Select schools have gotten better end of Louisiana high school football split
Another year of high school football in Louisiana is in the books, and the winners are … the select schools.
Yes, seven years and 11 months after the football playoff split was a yes vote from the majority of public school principals around the state, the evidence is clear.
Select schools (their term, not mine) are ahead and pulling away.
If you don’t believe that to be true, you are entitled to your opinion.
The evidence says otherwise.
In Class 2A, are there any schools that could defeat Lafayette Christian? Or St. Charles Catholic? Or Newman? Or Notre Dame?
Lafayette Christian’s best player, five star recruit and LSU signee Sage Ryan, was injured in a second round playoff victory over Episcopal. Without Ryan, the Knights dispatched top seeded Newman in the semifinals and then defeated a very good St. Charles Catholic team in the championship game.
On the second to last week of the regular season, eventual Division I champion Catholic defeated 5A titleist Acadiana, 27-21.
Division II champion St Thomas More, who won a thrilling championship game over De La Salle, defeated Catholic of Baton Rouge, 39-38, in the regular season. The Cougars also posted a Nov. 13 win over eventual state 4A champion Carencro, 37-22.
Vermilion Catholic reached the semifinals in Division IV. In four district games in the regular season, the Eagles rolled through opponents by a combined score of 217-41.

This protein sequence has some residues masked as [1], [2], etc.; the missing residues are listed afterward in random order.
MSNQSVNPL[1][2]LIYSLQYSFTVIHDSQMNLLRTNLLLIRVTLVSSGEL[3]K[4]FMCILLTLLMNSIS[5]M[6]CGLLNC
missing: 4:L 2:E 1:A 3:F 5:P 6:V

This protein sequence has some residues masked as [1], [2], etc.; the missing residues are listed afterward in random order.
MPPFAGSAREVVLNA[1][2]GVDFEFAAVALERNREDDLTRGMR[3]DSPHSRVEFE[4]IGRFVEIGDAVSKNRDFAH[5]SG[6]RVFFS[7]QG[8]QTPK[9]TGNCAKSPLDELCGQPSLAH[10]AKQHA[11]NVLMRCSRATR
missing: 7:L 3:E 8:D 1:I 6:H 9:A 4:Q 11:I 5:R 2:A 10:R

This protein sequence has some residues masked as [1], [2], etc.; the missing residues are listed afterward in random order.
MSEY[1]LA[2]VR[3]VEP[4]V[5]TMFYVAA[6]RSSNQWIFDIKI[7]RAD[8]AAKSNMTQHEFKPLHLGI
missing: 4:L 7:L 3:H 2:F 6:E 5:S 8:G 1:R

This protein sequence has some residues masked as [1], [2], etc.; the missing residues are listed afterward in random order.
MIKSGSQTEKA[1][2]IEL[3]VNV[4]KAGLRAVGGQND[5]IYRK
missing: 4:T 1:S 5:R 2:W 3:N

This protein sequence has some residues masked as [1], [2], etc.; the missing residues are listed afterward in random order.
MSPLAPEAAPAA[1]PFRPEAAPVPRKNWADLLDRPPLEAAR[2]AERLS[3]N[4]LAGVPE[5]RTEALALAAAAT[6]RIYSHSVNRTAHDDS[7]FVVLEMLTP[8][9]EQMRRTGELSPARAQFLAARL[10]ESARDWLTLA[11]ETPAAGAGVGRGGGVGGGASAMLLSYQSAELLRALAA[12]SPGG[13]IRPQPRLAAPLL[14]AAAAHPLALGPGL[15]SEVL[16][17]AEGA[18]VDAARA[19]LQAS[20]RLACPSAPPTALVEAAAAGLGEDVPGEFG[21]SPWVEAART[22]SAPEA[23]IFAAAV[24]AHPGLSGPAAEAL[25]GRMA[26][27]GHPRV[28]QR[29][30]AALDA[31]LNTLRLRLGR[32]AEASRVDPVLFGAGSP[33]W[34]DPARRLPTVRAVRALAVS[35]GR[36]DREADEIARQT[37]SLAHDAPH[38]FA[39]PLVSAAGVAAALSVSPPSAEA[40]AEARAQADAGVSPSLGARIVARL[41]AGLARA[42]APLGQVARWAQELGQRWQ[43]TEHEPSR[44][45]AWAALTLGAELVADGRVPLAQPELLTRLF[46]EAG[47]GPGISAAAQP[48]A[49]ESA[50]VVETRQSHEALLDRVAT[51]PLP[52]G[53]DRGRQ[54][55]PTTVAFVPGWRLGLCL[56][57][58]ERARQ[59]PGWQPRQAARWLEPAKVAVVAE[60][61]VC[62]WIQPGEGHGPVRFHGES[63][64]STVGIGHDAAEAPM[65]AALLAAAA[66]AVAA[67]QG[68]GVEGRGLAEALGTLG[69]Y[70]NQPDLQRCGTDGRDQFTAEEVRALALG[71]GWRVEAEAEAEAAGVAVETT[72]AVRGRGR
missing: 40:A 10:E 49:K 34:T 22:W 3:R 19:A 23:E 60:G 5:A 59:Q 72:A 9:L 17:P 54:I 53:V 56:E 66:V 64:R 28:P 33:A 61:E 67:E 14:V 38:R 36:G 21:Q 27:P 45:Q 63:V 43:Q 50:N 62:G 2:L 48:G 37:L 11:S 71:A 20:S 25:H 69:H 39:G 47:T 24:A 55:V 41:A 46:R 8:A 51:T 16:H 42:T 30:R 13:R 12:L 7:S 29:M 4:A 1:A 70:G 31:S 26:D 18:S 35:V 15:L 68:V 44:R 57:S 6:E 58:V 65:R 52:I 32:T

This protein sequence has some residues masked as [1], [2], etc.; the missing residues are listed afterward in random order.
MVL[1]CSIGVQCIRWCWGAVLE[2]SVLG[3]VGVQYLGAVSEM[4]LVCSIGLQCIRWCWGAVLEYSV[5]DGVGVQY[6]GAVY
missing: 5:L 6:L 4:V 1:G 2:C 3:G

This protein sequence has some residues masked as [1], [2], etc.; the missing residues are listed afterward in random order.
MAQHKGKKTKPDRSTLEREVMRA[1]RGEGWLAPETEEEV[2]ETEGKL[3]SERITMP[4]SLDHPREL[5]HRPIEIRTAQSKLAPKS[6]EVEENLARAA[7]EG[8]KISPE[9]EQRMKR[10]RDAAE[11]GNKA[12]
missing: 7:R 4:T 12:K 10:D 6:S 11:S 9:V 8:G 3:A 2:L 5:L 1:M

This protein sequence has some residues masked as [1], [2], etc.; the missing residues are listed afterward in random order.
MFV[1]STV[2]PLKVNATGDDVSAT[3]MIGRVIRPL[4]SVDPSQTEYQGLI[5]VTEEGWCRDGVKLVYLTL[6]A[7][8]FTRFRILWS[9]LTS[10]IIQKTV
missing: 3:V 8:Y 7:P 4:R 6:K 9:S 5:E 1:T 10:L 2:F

Watching the championship games, there are also non-select schools (their term, not mine) that posted sterling resumes.
Eventual 1A champion Oak Grove owned a regular season win over Division IV champion Ouachita Christian, and 4A finalist Edna Karr, who had their championship streak snapped at four, owned regular season wins at Catholic and over John Curtis.
However, the playoff football on the select side was far more compelling. In the eight select semifinals, six were decided by 14 or fewer. Three games were decided by two points or less.
Catholic Baton Rouge defeated Brother Martin by 18 points, and the outlier was De La Salle’s 42-2 win over E.D. White in the Division II semifinals.
In the non-select semifinals, four of the 10 contests were decided by six points or fewer.
In the two highest classes, 5A and 4A, the margins of victory in the semis were 23, 16, 42 and 22 points.
In Class 2A, eventual champion Many won their semifinal 83-36 over General Trass.
Oak Grove won its semifinal, 59-12, over Homer.
When the split was enacted, the hue and cry was for fairness and competitive balance. That has happened, but not the way Winnfield principal Jane Griffin and Many principal Norman Booker envisioned it.
Winning a select school championship is becoming increasingly difficult, even will smaller brackets.
Just ask Ryan Manale of De La Salle, Frank Monica of St Charles Catholic and Nelson Stewart of Isidore Newman School.
Each year these outstanding coaches produce quality squads.
In late December, they are asking, “What do I have to do to win it all?”
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WGNO Sports Director/106.1 FM
Ed is a New Orleans native, born at Baptist Hospital. He graduated Rummel High School, class of 1975, and subsequently graduated from Loyola University. Ed started in TV in 1977 as first sports intern at WVUE Channel 8. He became Sports Director at KPLC TV Channel 7 in Lake Charles in 1980. In 1982 he was hired as sports reporter…